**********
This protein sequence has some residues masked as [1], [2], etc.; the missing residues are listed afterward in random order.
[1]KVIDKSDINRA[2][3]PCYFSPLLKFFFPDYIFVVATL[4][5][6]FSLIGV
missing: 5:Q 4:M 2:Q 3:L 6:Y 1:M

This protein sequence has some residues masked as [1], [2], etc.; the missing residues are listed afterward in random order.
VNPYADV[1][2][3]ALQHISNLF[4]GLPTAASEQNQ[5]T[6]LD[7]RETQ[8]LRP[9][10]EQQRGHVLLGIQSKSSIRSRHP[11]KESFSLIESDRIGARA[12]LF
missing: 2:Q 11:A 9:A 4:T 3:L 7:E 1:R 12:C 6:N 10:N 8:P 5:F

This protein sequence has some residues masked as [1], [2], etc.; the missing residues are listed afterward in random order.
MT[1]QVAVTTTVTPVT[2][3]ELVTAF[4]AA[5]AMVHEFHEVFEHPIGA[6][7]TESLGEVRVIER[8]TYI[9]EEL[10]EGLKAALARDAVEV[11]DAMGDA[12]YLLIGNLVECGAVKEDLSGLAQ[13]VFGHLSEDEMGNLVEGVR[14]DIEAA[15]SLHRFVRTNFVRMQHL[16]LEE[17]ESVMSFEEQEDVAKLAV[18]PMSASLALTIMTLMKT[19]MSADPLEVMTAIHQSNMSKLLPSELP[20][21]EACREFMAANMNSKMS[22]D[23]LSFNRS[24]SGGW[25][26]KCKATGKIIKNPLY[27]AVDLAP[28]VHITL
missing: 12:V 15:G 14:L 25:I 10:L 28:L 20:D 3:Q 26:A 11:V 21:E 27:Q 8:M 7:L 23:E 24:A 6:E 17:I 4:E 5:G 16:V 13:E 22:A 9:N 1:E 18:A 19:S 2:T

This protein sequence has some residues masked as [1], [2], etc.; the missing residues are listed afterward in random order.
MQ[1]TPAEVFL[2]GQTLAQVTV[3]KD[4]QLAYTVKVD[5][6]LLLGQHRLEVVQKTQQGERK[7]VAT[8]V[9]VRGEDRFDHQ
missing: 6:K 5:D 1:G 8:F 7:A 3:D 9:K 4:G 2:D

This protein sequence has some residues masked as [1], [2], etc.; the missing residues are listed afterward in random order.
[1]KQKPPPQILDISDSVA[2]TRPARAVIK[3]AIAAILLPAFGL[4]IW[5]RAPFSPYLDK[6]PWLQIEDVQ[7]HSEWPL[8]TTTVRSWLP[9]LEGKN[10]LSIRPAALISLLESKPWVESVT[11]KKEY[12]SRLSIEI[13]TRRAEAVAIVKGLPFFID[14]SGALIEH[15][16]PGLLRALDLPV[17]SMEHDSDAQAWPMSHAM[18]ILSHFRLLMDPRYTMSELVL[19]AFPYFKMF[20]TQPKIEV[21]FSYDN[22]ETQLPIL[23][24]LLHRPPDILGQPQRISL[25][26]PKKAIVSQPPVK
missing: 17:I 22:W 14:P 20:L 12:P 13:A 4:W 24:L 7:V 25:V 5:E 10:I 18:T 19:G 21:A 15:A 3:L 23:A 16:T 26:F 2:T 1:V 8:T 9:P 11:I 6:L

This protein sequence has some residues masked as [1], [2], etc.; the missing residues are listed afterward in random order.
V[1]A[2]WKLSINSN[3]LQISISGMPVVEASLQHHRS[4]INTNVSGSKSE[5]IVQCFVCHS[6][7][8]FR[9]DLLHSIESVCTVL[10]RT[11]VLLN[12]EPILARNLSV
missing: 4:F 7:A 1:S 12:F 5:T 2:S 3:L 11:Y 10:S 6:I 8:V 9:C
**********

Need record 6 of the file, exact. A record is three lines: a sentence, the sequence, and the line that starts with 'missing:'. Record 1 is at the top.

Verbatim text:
This protein sequence has some residues masked as [1], [2], etc.; the missing residues are listed afterward in random order.
V[1]A[2]WKLSINSN[3]LQISISGMPVVEASLQHHRS[4]INTNVSGSKSE[5]IVQCFVCHS[6][7][8]FR[9]DLLHSIESVCTVL[10]RT[11]VLLN[12]EPILARNLSV
missing: 4:F 7:A 1:S 12:F 5:T 2:S 3:L 11:Y 10:S 6:I 8:V 9:C